A small castle was built on a hill south of the village of Castelletum de Alamania. In the 14th century it fell into the hands of bandits - the Chamisard - who made it their base of operations for robbing the neighborhood. To put an end to it, the inhabitants of Riez united and drove the Chamisard to the gatehouse which they quickly demolished thereafter. An Agreement to desist was signed on 17 June 1417 by Boniface de Castellane, Lord of Allemagne which said that the Lord would abandon his pursuits against the community of Riez for the demolition of Castellet.

In the 15th century, the former community of Castellet, separated from Allemagne before the crises of the 14th centuries (the Black Death, the Hundred Years War) was joined to that of Allemagne, because it had become too depopulated.[18]

It was in 1440 that, through a testament of Boniface IX de Castellane, the barony of Allemagne was separated from land belonging to Castellane and assigned to the eldest son of the testator, Antoine. The latter's son, Boniface X, succeeded him in 1472 and married Marguerite de Forbin.

His son, François de Castellane-Allemagne, Baron of Allemagne, Baron of Allemagne, enlarged the castle at Allemagne and died on 28 January 1523.

Their son Melchior de Castellane-Allemagne, Baron of Allemagne, never married and bequeathed his property to Nicolas Mas, his nephew, on condition that he bear his name and arms. A leader of the Protestant party, he was killed in 1560 during the Wars of Religion during a fight on his land. He enlarged and embellished the castle of Allemagne.

The Battle of 1586[edit]

In August 1586 Leaguer Captain Hubert de Vins besieged the castle in Allemagne where the baroness was alone with her garrison commanded by the Lord of Espinouse. She resisted for 16 days and gave her husband Nicolas Mas-Castellane time to come up with the Protestant army.

He arrived in early September with the support of Lesdiguières surrounded by men from the lords of Oraison, Jerante Senas, Vintimilles Tourves, Forbin-Janson, and others - all enemies of De Vins. On arriving around Allemagne, Lesdiguières seized the heights and all the pathways in the area but just missed the encirclement of the ligueuses troops. De Vins then abandoned the defences that had held out for 16 days, and prepared for battle on the hill of San Marco. The battle began on 5 September 1586. The Baron of Allemagne committed to action at the head of his volunteers. The Leaguers managed to open a passage to Riez where they were home, pursued by the Huguenots. One of the last arquebus shots struck the Baron of Allemagne in the head and killed him on the bridge of his castle (5 September 1586[21]). His widow, Jeanne de Grasse, presided at his funeral and executed eleven Catholic prisoners over his grave. It was nevertheless an important Protestant victory: the Leaguers lost 900[22] to 1200 men (killed, wounded and prisoners) and 18 flags[23] of the 22 they had. The majority of prisoners had their throats cut at the news of the death of Baron of Allemagne. Twelve others were executed the next day on his grave.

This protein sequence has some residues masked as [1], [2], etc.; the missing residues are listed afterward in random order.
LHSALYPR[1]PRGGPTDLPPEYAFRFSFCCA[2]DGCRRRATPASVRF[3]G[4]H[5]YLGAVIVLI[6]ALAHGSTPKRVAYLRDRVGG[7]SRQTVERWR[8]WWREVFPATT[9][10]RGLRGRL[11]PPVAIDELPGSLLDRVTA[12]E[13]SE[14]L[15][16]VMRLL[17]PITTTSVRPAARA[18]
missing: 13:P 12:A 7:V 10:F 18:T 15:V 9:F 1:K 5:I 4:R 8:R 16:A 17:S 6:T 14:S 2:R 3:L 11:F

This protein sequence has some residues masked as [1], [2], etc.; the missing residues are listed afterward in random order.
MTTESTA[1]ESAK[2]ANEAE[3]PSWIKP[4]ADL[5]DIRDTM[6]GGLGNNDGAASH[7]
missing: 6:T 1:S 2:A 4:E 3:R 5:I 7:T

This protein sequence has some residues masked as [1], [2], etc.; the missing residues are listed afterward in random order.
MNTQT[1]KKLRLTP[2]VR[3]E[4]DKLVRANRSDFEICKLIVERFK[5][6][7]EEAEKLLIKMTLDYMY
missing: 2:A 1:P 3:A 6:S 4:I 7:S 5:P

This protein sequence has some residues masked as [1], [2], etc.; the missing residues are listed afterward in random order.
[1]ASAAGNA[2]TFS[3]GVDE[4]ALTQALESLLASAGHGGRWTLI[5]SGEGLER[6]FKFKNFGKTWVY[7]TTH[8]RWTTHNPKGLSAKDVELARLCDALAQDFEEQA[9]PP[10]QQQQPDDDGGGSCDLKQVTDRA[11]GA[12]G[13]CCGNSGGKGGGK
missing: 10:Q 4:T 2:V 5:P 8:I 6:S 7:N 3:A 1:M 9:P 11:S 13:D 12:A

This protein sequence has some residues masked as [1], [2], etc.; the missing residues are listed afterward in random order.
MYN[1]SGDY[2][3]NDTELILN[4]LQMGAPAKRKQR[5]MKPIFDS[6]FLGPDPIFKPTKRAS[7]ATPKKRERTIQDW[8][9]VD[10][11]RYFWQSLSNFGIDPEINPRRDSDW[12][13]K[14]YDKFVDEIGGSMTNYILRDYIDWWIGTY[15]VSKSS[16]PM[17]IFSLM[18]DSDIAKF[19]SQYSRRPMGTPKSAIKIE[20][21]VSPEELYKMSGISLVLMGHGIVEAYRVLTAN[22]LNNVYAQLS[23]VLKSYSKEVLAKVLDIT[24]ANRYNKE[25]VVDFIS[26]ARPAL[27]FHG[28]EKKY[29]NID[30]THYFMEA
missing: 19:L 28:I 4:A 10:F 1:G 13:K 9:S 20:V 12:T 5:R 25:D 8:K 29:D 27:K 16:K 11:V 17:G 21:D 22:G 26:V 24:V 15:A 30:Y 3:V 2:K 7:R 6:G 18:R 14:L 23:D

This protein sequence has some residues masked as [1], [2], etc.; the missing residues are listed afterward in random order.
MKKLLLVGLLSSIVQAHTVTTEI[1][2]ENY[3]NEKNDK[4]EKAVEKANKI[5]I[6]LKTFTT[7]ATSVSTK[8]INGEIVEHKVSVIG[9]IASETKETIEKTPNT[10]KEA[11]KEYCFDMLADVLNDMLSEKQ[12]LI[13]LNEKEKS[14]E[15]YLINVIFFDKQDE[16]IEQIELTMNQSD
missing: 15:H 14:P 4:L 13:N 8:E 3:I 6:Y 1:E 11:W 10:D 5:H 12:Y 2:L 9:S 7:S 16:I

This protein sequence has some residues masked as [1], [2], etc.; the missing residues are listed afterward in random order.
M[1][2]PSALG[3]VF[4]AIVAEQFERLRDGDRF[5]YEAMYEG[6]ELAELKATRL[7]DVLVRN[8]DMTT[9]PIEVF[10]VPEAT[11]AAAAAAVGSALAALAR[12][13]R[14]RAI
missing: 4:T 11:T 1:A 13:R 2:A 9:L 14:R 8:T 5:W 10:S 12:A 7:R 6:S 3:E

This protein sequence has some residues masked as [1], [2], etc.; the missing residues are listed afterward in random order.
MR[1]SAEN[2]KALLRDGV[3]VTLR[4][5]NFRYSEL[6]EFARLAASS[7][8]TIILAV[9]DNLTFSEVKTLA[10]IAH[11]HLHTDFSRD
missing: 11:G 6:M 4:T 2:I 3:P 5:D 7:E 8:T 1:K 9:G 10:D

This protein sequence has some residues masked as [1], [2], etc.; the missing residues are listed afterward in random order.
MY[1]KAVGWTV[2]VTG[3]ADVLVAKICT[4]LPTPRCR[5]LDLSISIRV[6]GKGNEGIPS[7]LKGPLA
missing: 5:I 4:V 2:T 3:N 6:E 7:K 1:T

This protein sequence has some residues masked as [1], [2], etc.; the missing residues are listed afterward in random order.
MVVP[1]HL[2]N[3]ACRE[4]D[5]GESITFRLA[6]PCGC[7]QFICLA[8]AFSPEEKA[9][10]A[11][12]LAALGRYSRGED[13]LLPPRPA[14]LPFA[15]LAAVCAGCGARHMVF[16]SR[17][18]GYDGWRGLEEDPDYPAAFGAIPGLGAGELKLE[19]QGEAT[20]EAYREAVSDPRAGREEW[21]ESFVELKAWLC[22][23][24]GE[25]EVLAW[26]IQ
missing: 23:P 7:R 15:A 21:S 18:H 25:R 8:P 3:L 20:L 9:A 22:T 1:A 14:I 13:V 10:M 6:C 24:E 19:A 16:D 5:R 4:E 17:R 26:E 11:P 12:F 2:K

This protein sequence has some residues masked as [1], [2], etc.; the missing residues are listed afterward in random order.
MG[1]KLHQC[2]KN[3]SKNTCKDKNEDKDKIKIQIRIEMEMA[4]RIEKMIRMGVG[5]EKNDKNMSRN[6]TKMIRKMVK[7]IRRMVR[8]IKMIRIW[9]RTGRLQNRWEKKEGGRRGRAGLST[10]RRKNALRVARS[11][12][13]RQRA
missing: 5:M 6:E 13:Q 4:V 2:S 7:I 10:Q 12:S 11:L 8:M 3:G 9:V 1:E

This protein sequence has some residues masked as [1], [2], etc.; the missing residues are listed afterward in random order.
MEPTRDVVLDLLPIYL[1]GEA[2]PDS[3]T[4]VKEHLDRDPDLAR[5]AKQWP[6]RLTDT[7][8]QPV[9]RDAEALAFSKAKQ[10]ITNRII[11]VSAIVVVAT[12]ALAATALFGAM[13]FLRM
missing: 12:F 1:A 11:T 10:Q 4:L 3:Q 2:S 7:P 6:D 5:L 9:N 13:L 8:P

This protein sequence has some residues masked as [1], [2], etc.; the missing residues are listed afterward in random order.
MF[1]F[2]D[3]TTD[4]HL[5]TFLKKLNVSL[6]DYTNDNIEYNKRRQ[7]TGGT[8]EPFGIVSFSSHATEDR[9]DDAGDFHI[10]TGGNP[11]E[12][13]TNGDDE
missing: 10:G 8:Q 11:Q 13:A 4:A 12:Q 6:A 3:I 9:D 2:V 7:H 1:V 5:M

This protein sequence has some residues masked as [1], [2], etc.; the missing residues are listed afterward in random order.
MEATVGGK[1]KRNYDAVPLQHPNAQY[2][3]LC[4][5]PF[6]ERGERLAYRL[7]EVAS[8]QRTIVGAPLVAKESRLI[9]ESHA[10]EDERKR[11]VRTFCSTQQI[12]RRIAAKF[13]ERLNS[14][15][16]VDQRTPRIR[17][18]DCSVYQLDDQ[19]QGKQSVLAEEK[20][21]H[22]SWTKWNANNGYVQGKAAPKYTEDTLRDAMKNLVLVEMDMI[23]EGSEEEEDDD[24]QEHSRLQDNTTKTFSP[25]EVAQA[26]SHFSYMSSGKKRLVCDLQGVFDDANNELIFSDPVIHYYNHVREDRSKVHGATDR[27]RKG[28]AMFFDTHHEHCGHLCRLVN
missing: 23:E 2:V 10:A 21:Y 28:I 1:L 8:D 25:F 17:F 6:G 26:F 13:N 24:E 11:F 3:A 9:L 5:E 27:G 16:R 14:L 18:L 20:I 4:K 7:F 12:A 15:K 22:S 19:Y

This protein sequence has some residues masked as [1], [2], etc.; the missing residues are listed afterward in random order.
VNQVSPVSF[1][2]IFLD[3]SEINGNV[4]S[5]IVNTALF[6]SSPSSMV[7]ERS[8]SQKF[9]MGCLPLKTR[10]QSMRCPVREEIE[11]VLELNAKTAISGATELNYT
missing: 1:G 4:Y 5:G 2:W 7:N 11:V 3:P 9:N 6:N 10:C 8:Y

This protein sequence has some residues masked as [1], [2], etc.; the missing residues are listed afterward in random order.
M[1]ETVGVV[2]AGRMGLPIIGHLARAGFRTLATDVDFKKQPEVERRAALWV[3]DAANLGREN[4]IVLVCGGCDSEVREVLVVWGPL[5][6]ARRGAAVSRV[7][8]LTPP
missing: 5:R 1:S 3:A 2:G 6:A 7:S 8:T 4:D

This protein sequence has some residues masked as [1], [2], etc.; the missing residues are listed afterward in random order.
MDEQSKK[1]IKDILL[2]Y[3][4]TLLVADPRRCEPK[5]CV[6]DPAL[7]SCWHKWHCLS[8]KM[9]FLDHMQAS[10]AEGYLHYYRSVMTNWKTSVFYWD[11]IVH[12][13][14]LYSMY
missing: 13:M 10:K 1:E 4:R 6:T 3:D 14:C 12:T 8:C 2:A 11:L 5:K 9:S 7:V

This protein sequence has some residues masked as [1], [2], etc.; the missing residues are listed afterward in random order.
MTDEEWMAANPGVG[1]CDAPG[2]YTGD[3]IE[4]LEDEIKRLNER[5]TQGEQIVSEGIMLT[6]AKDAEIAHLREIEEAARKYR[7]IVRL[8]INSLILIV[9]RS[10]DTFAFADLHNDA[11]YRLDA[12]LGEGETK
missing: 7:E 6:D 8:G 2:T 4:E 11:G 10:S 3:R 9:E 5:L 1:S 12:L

The Oraisons[edit]

Alexandre du Mas de Castellane-Allemagne, Baron of Allemagne (1583-1612), son of Nicolas, married Martha d'Oraison in 1610. In 1612 Alexandre du Mas had a quarrel with Annibal de Forbin, Lord of La Roque and a duel ensued. The two duelists were put back to back, with their arms tied and fired to be both fatally struck. Their property was seized by the Queen Regent, who gave that of Alexandre to his brother Jean Louis who then gave them to his niece Gabrielle du Mas which ruined the confiscation. After a childless marriage to Antoine de Villeneuve, Marquis des Arcs, she testated it in favour of his cousin André d'Oraison.

Marthe d'Oraison was the founder of a convent of Capuchins at Marseille. She took the habit without taking the vows on the death of her husband. She then devoted herself to the poor at the Hotel Dieu de Paris where she died in 1637 and was buried in the Cloister of the Capuchins Saint-Honoré.

André d'Oraison (a German cousin of Gabrielle du Mas), Marquis d'Oraison, Baron of Allemagne on the death of Gabrielle du Mas de Castellane-Allemagne, married Gabrielle Gianni La Roche. They had three children, one of which, Madeleine married Jacques Louis Ancezune in 1699.

The Varages[edit]

On 24 November 1718, Madeleine sold the Barony of Allemagne for 216,000 livres to Jean-Baptiste Varages, the king's secretary at the Court of Auditors Marseille since 16 February 1712.

During the Revolution, Joseph Francis Varages, Baron of Allemagne, officer in the Angoumois regiment, adjutant to the General of Villeneuve, was wounded in Toulon defending the city on the royalist side in 1793 (see Siege of Toulon). He then emigrated and his property was declared national property. He did not return to France, ruined, until the Restoration.

With his son Alexandre de Varages, Baron of Allemagne (1815-1891), who died at Aix-en-Provence a branch of Varages-Allemagne. He made a will in favour of Paul d'Allemagne, grandson of Major-General Claude d'Allemagne, already Baron of the Empire, who, therefore, took up Arms of Varages-Allemagne (Azure, two lions combatant of gold bearing a star of the same)

French Revolution[edit]

The patriotic society of the commune was created during the summer of 1792.[24] In 1793, the castle was designated to be destroyed but escaped demolition.[25]

19th century[edit]

In the second half of the 18th century the Faience industry (tin-glazed pottery) was thriving in Allemagne and this continued into the 1820s. The style imitated that of Moustiers-Sainte-Marie.[26]

20th century[edit]

In 1930 a cooperative built a distillery for manufacturing perfume.[27]

Until the middle of the 20th century vines were cultivated in Allemagne and covered several dozen hectares. The wine was produced for home consumption and was sold in regional markets. This culture is now abandoned.[28]


Arms of Allemagne-en-Provence